Who Goes to Prison for Tax Evasion?
Many people are afraid of IRS audits — and maybe even going to jail if they make a major mistake. In fact, fear of an IRS audit is one of the main reasons that people strive to file timely and accurate tax returns each year.
But here’s the reality: Very few taxpayers go to jail for tax evasion. In 2015, the IRS indicted only 1,330 taxpayers out of 150 million for legal-source tax evasion (as opposed to illegal activity or narcotics).
The IRS mainly targets people who understate what they owe. Tax evasion cases mostly start with taxpayers who:
- Misreport income, credits, and/or deductions on tax returns
- Don’t file a required tax return
The IRS doesn’t pursue many tax evasion cases for people who can’t pay their taxes. But, if you conceal assets and income that you should use to pay your back taxes, that’s a different story.
What Gets Taxpayers into Criminal Prosecution with the IRS
Usually, tax evasion cases on legal-source income start with an audit of the filed tax return. In the audit, the IRS finds errors that the taxpayer knowingly and willingly committed. The error amounts are usually large and occur for several years – showing a pattern of willful evasion.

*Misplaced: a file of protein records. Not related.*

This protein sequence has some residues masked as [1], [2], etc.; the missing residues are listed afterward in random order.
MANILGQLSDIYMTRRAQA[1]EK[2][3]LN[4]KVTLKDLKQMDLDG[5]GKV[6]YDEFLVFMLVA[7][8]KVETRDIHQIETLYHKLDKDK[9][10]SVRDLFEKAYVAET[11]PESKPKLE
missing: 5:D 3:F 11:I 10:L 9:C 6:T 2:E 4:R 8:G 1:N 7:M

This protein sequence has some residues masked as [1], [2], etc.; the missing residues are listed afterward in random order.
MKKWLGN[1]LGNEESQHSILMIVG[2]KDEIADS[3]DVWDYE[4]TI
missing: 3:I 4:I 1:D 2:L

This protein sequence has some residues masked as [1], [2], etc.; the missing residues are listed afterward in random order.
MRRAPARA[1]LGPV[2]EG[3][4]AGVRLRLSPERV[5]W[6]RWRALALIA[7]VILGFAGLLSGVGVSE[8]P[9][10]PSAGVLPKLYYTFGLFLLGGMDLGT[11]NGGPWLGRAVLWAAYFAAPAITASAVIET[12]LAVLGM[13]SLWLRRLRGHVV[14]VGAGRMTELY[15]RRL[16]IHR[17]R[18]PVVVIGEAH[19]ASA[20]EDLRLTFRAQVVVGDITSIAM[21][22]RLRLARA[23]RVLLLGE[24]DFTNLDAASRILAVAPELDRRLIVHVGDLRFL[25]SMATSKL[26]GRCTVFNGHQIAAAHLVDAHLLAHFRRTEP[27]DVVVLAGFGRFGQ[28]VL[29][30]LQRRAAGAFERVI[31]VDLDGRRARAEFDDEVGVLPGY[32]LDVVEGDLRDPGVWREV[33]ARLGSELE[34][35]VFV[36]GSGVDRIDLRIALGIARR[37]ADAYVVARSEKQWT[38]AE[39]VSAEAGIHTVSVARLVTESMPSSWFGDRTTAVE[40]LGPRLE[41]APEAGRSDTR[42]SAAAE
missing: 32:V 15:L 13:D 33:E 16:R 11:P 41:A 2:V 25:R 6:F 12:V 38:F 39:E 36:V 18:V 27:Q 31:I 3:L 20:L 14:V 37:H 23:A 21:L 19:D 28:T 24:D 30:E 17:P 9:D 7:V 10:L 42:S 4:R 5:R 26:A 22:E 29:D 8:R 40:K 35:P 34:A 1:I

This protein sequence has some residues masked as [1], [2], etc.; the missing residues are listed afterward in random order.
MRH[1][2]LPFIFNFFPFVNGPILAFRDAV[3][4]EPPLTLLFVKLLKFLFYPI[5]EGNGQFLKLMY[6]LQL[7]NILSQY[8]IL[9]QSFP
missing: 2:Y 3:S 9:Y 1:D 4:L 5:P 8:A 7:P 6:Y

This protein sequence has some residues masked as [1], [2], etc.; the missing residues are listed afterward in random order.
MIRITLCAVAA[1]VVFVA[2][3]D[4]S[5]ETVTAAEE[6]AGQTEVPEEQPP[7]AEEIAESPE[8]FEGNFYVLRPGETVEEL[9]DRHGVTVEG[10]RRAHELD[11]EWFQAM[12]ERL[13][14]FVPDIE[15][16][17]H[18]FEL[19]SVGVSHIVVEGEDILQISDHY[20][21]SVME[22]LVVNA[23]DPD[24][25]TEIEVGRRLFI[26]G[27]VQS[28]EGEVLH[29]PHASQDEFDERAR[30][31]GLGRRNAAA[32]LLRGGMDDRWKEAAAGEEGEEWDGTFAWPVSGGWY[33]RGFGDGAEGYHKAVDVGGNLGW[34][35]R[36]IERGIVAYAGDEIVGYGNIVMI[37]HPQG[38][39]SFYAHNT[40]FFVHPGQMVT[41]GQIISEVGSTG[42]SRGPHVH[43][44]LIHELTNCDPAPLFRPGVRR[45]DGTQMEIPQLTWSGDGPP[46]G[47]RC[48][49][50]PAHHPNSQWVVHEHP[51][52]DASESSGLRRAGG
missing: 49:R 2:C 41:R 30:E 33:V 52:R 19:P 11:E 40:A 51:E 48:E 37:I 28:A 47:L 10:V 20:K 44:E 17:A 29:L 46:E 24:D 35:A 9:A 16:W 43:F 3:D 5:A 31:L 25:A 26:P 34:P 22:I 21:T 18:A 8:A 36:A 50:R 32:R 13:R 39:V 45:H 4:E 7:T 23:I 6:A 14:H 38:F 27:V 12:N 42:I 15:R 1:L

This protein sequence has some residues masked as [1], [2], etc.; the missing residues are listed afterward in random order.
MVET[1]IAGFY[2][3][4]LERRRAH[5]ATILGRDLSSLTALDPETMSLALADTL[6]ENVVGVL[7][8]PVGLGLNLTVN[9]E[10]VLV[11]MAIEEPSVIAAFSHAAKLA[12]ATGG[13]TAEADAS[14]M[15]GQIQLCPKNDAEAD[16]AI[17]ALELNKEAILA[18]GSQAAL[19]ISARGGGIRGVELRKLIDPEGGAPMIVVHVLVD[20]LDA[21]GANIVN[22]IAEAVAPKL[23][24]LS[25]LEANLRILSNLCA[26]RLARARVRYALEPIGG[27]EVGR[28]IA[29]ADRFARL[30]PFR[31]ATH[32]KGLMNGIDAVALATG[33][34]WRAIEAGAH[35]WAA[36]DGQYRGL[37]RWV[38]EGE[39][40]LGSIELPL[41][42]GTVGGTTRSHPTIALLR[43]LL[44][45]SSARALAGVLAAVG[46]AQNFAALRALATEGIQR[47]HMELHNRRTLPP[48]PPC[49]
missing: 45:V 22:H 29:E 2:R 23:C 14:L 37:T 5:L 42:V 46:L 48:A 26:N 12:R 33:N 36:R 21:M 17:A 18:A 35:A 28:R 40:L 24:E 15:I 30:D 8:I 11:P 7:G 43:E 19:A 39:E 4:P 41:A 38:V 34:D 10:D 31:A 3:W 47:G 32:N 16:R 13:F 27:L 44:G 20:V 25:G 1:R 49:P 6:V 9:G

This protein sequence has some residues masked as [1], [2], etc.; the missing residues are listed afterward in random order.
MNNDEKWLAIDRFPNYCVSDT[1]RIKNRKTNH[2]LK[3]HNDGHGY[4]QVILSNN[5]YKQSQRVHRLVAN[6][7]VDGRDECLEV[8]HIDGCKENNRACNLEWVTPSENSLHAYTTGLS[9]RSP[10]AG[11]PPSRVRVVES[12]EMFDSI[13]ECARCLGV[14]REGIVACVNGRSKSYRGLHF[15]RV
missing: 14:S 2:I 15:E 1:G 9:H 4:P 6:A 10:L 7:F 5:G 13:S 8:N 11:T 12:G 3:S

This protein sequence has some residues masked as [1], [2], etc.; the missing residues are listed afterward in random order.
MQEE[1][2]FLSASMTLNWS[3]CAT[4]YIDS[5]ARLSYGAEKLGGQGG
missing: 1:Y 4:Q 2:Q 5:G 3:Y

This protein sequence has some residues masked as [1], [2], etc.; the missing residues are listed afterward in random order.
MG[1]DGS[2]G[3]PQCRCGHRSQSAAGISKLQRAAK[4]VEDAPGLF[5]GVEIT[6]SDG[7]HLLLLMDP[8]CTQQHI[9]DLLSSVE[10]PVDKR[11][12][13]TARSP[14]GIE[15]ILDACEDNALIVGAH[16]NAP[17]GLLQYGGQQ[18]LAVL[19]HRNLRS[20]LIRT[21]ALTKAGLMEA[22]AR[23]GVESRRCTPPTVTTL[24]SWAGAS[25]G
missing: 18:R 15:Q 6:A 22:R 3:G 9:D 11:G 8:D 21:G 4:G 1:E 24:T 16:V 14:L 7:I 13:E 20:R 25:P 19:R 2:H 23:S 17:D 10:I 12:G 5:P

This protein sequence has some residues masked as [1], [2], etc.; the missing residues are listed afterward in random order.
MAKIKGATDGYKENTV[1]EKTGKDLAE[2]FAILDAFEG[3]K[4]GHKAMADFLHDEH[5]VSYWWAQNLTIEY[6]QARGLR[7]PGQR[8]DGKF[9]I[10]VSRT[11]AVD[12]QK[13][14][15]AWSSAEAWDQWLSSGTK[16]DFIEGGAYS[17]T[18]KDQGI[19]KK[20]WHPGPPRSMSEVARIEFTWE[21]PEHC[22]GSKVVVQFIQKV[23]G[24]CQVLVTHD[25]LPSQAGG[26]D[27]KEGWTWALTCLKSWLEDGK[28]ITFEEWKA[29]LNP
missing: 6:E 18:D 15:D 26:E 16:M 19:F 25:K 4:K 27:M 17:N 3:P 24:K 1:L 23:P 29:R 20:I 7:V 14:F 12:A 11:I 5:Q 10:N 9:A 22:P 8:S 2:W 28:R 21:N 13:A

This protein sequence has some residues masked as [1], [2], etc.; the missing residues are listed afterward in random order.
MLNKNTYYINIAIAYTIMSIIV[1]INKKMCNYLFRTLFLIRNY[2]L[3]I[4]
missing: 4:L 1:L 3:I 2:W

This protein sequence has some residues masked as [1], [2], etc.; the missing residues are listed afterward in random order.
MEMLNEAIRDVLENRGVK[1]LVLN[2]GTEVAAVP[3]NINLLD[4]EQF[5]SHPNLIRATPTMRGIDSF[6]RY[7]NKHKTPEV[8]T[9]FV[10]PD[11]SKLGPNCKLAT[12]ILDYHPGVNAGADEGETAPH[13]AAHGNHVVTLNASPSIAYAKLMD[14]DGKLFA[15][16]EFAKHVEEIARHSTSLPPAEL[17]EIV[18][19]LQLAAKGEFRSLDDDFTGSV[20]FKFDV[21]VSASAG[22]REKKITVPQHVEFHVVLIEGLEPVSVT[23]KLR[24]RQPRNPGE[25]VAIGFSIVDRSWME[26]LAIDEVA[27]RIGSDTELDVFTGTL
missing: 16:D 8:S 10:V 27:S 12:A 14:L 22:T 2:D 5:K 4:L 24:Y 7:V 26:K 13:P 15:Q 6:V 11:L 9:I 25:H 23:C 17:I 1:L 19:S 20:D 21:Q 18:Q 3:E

Here’s more about what the IRS looks for:
Unreported income: This is the biggest issue that brings taxpayers under criminal investigation. This includes leaving out specific transactions, like the sale of a business, or entire sources of income, such as income from a side business. This issue has gotten many gig economy workers in trouble with the IRS, when they leave out income from their side hustle.